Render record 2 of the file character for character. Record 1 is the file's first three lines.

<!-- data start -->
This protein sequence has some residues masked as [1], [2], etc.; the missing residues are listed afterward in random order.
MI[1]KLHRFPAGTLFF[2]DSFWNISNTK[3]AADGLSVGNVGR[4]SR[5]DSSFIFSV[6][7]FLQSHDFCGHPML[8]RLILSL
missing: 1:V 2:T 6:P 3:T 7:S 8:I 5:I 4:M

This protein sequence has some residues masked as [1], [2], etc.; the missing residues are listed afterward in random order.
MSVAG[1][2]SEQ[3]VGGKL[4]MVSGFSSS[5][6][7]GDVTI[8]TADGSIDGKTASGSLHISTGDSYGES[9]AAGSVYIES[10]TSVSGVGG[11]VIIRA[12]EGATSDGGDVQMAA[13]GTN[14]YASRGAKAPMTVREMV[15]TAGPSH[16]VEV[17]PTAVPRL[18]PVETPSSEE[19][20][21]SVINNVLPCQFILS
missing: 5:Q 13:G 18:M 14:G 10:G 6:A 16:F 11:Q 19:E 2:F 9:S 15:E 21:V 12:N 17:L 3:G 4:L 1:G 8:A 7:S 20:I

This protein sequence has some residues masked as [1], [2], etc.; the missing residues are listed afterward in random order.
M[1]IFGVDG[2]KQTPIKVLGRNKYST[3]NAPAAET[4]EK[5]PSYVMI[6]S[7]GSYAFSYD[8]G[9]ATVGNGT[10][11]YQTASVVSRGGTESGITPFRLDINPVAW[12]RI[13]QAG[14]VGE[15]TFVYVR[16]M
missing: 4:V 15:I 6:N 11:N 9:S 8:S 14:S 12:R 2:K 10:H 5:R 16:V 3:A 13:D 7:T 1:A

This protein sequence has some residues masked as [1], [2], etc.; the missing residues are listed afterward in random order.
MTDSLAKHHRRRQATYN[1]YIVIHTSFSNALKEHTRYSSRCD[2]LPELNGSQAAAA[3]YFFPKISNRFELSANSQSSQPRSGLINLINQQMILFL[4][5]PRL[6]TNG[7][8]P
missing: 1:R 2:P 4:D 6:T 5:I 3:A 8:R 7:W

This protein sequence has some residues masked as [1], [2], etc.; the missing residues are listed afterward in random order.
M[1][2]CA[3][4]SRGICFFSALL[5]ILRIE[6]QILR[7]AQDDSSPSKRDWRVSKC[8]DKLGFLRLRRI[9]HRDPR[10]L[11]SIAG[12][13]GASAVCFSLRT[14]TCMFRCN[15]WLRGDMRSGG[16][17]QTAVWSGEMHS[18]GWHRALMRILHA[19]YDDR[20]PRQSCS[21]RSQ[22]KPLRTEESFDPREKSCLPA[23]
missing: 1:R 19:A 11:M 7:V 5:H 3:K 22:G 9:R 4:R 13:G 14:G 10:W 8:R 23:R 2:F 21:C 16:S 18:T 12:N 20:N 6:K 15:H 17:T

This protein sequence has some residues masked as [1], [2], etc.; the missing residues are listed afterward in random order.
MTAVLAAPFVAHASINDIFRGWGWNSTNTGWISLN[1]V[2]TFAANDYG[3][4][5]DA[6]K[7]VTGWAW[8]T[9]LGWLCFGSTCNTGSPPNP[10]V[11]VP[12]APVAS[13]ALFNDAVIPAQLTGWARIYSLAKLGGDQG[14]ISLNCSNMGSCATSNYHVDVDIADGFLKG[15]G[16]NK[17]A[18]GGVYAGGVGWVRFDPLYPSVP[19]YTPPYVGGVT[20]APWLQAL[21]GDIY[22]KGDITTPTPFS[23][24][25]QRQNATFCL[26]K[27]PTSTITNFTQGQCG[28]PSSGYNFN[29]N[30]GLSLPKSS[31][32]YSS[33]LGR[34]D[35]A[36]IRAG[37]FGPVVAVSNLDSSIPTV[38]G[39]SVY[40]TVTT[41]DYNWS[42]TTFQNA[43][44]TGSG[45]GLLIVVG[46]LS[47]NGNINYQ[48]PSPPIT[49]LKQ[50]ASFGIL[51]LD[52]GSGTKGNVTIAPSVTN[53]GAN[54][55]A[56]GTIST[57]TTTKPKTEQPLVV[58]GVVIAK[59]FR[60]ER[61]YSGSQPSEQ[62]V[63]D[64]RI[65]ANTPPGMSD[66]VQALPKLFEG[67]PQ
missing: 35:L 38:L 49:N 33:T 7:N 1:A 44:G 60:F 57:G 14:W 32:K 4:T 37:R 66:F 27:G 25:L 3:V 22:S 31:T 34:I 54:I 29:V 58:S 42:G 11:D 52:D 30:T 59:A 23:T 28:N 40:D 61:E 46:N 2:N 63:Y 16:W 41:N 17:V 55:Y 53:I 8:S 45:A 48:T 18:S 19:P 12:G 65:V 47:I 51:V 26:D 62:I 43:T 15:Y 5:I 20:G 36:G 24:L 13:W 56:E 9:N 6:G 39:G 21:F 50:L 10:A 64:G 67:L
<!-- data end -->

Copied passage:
This protein sequence has some residues masked as [1], [2], etc.; the missing residues are listed afterward in random order.
MSVAG[1][2]SEQ[3]VGGKL[4]MVSGFSSS[5][6][7]GDVTI[8]TADGSIDGKTASGSLHISTGDSYGES[9]AAGSVYIES[10]TSVSGVGG[11]VIIRA[12]EGATSDGGDVQMAA[13]GTN[14]YASRGAKAPMTVREMV[15]TAGPSH[16]VEV[17]PTAVPRL[18]PVETPSSEE[19][20][21]SVINNVLPCQFILS
missing: 5:Q 13:G 18:M 14:G 10:G 6:A 16:F 11:Q 19:E 2:F 9:S 15:E 21:V 12:N 17:L 3:G 4:L 1:G 8:A 7:S 20:I